Kafka on the Shore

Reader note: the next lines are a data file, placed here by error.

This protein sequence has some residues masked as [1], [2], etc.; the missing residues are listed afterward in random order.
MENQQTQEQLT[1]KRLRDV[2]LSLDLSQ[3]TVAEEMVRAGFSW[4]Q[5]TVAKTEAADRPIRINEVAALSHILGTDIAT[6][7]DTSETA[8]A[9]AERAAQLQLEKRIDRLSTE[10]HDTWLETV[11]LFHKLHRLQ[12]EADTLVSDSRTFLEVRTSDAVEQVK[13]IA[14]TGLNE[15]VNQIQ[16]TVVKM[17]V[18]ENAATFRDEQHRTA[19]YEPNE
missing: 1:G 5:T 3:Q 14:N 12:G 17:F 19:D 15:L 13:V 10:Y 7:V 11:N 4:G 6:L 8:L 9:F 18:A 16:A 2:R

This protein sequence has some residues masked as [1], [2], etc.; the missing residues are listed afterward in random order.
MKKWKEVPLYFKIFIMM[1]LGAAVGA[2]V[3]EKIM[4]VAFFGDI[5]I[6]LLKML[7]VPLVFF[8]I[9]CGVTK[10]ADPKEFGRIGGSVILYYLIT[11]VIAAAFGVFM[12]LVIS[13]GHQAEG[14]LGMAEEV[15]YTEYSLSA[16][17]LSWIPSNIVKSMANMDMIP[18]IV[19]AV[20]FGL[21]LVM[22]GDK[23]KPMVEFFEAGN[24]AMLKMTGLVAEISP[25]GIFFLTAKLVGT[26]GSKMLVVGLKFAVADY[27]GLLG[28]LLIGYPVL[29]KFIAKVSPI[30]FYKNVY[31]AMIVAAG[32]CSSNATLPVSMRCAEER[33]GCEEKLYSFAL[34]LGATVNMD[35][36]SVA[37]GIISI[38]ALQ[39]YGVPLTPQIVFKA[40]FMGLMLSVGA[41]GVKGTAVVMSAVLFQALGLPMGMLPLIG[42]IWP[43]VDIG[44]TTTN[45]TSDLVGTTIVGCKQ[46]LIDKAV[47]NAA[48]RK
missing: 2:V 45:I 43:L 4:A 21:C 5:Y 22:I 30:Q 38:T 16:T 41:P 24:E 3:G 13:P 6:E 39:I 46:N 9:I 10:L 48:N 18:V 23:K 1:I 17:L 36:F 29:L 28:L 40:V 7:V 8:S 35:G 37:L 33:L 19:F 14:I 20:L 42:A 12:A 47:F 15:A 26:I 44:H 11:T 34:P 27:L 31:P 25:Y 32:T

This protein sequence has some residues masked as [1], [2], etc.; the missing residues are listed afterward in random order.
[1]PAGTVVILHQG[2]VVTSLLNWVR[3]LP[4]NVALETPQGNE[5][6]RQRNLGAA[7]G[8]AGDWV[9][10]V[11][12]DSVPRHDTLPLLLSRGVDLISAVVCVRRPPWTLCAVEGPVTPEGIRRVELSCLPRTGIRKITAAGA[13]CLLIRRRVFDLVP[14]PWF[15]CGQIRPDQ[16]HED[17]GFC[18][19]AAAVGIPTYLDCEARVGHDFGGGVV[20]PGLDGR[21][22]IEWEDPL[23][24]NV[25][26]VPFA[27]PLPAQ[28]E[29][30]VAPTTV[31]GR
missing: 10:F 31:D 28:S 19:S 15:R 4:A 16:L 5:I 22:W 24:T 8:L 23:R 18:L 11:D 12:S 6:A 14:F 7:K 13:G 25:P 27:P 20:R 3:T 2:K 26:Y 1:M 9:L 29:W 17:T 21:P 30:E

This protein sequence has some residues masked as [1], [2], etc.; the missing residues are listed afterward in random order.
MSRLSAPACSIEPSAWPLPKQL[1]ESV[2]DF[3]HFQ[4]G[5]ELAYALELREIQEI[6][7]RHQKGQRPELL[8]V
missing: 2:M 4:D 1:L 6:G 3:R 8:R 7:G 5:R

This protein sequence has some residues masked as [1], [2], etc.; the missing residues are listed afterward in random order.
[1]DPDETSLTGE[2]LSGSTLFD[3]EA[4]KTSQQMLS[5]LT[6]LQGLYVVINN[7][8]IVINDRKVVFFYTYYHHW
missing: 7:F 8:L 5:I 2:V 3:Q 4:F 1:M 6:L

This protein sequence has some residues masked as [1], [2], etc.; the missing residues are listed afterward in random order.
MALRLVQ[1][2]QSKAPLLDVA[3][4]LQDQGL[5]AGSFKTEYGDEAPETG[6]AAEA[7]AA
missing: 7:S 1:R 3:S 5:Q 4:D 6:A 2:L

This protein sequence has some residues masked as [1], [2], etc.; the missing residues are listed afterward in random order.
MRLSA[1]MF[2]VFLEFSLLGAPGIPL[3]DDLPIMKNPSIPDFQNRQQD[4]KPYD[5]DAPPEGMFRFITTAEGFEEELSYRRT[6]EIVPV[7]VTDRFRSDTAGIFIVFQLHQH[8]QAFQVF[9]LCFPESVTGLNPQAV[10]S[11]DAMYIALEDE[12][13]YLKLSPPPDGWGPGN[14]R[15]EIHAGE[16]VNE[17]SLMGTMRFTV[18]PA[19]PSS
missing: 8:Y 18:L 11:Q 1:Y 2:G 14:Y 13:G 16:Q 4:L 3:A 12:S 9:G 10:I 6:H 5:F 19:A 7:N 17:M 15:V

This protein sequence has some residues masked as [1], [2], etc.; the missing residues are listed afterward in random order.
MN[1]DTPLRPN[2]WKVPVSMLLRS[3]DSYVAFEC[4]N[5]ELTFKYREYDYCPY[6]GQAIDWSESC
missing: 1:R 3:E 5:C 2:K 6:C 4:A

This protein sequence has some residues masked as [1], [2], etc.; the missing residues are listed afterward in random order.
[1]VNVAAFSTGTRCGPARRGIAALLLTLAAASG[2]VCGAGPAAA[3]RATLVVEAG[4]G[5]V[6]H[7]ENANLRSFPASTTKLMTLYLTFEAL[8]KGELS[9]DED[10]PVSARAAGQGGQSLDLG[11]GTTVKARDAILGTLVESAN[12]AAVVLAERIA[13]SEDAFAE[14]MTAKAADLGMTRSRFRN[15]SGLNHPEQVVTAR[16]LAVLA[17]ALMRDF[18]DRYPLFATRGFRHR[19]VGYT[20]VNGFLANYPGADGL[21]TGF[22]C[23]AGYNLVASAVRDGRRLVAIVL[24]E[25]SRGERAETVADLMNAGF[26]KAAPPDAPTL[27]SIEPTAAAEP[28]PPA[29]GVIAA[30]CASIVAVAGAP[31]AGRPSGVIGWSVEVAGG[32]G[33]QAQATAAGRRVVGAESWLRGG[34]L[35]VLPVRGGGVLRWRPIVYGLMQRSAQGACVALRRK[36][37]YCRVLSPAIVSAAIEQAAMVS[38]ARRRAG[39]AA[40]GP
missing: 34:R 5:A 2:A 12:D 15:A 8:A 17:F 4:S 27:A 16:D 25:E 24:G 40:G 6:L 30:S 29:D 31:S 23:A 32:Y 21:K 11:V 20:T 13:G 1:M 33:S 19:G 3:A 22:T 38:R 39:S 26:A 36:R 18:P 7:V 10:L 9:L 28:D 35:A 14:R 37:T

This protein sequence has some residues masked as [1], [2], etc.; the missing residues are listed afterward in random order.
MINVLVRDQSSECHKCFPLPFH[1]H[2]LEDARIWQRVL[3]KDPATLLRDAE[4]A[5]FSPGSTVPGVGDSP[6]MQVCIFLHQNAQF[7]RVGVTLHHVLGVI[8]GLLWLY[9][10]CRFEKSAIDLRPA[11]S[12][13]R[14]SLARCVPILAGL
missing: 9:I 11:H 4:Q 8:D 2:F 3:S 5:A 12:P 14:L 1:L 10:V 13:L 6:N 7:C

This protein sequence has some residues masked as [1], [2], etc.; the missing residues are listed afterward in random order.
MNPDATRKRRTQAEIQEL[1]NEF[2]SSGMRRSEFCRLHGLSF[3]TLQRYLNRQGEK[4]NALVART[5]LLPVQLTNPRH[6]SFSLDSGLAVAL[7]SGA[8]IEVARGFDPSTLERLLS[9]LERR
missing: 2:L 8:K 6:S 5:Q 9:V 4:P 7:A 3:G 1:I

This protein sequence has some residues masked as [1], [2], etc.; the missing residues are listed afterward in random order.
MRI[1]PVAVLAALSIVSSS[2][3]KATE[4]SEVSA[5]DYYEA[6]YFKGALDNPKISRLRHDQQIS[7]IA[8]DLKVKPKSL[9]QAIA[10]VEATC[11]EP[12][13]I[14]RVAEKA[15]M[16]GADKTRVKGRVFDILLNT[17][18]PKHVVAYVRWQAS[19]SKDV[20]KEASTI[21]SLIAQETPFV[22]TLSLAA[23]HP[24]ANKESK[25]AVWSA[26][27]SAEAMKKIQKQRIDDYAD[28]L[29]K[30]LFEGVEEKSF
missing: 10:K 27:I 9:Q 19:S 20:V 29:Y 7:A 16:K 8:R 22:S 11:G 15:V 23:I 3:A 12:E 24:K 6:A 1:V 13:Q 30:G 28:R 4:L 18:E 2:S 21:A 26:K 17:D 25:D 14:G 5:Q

By Haruki Murakami (Knopf, 448 pages) The lavish praise heaped upon Haruki Murakami's books has always found me keeping his work at arm's length; it never fails that when a writer is consistently hailed as a genius that he will be the writer that just doesn't connect with me. In Murakami's case, it's been a situation where my exposure to other, better contemporary Japanese writers has sucked the novelty out of his intense and hallucinatory prose, while the deep strain of unfulfilled melancholy that he insists on returning to makes a lot of his books ... well, it makes them a bit of a drag. Kafka on the Shore doesn't do much to alter my skepticism, as much of it is as predictable as a Louis L'Amour paperback. A deceptively pedestrian plotline? Present. Flashbacks to World War II atrocities? Check. Persistent flights of whacked-out cosmology and super-bizarre imagery? Yup. An utterly gray protagonist who engages in dark ruminations on sexuality and modern life? You bet. Enough wit, wisdom and weirdness to make all these things seem a lot more interesting than they should? Oh, yes. Kafka will not do much to convert many folks into newly admiring fans of Murakami, as it's very much consistent with his previous work. Nonetheless, it does show the author to be, if not a genius, then certainly a craftsman of the highest order.